Darwin-L Message Log 5:229 (January 1994)

Academic Discussion on the History and Theory of the Historical Sciences

This is one message from the Archives of Darwin-L (1993–1997), a professional discussion group on the history and theory of the historical sciences.

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<5:229>From ad201@freenet.carleton.ca  Mon Jan 31 09:48:32 1994

Date: Mon, 31 Jan 1994 10:56:28 -0500
From: ad201@freenet.carleton.ca (Donald Phillipson)
To: Darwin-L@ukanaix.cc.ukans.edu
Subject: Scientific quotations

Help is requested in verifying sources for the following quotations,
which have so far defeated my efforts.  Thanks in anticipation.

#1 Joseph Priestley (1786) attrib. by John Dvorak (computer
columnist:)  "In completing one discovery we never fail to get an
imperfect knowledge of the others of which we could have no clear idea
before, so that we cannot solve one doubt without creating several new

#2 Ernest Renan (quoted by a UBC historian, unable to provide the
source when asked):  "To forget: I will venture to say, to get one's
history wrong, are essential factors in the making of a nation."

#3 Machiavelli (attrib. to The Prince by radio broadcaster Lister
Sinclair, 24 Jan. 1992): "The course of world history stands outside
of virtue, blame and justice."

#4 Kant: "Ideas without percepts are empty:  sensations without ideas
are blind."  This should be in the Critique of Pure Reason
(Transcendental Aesthetic):  but I could not find it.

#4 Francis Bacon (1561-1626) attrib. by Alan Mackay in the unpublished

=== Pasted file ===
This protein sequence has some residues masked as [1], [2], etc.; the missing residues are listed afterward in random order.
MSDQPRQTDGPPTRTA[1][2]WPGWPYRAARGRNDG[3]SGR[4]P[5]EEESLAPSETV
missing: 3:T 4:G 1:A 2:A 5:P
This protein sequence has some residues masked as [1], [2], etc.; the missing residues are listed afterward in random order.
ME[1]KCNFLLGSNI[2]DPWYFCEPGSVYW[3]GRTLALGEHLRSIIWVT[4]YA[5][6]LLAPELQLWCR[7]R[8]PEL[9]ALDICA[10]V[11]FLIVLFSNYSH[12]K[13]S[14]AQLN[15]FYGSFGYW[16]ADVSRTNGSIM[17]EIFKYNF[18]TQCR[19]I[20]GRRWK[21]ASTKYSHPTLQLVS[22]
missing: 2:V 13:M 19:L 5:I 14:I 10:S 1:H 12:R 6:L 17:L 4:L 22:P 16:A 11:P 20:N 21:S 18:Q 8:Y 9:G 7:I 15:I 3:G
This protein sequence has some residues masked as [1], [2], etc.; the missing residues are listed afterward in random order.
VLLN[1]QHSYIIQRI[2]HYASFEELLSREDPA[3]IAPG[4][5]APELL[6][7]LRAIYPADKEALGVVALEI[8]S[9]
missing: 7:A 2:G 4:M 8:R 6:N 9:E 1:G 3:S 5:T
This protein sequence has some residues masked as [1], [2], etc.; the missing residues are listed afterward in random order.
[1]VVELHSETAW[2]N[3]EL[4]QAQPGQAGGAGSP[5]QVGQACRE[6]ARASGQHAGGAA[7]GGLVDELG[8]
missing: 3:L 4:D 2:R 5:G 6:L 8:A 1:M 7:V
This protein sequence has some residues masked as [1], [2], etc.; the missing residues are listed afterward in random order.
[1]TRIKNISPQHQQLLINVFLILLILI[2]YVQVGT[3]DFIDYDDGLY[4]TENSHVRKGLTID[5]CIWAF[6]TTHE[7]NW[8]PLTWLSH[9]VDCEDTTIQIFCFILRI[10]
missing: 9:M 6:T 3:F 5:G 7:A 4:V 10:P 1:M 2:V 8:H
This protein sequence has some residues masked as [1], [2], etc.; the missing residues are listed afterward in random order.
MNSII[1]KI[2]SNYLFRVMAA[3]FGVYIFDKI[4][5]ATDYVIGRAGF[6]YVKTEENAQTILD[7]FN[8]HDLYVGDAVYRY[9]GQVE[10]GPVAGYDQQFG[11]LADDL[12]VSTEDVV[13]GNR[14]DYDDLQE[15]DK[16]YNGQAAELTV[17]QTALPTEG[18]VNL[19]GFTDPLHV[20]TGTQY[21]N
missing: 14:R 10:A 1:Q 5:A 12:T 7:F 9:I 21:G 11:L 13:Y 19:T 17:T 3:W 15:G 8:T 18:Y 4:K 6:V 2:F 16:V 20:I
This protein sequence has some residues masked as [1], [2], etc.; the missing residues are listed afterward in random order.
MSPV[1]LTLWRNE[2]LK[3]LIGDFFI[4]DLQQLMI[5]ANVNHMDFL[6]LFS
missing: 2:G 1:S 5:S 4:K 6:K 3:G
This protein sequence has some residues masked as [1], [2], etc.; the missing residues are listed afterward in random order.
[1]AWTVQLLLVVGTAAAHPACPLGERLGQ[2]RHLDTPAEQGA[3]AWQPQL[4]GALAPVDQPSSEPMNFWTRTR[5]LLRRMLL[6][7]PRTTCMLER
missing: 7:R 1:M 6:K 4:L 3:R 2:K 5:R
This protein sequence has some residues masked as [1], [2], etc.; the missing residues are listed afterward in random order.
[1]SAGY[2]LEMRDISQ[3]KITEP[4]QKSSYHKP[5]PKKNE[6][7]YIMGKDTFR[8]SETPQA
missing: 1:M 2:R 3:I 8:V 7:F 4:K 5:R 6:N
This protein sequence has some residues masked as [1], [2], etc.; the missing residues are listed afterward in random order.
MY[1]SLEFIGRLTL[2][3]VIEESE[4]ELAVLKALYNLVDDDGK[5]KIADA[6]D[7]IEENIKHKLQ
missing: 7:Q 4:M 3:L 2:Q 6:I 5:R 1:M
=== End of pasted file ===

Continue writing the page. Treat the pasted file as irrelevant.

2nd edition of Scientific Quotations: "Never any knowledge was
delivered in the same order it was invented."

#5 Francis H. Crick, Mackay ibid:  "No theory can fit all the facts,
because not all the facts are right."

#6 Karl Popper in Conjectures and Refutations (cited by S. Zuckerman
in From Apes to Warlords, p. 335, giving no page in Popper):  "In the
search for knowledge, we are out to find true theories, or at least
theories which are nearer than others to the truth -- which
correspond better to the facts; whereas in the search for theories that
are merely powerful instruments for certain purposes, we are, in many
cases, quite well served by theories which are known to be false."

#7 J.D. Bernal, J.D. (1939):  "It is one of the hopes of the science
of science that, by careful analysis of past discovery, we shall find
a way of separating the effects of good organization from those of
pure luck, and enabling us to operate on calculated risks rather than
blind chance."  This is quoted by Gleick in his Genius (Feynman
biography, p. 315) citing p. 1 of R.S. Root-Bernstein'a Discovering...
Frontiers of Scientific Knowledge (Harvard, 1989).  So it ought to be
in The Social Function of Science (1939):  but I have not found it.

 |         Donald Phillipson, 4050 Hall's Road, Carlsbad           |
 |      Springs, Ont., Canada K0A 1K0; tel: (613) 822-0734         |
 |  "What I've always liked about science is its independence from |
 |  authority"--Ontario Science Centre (name on file) 10 July 1981 |

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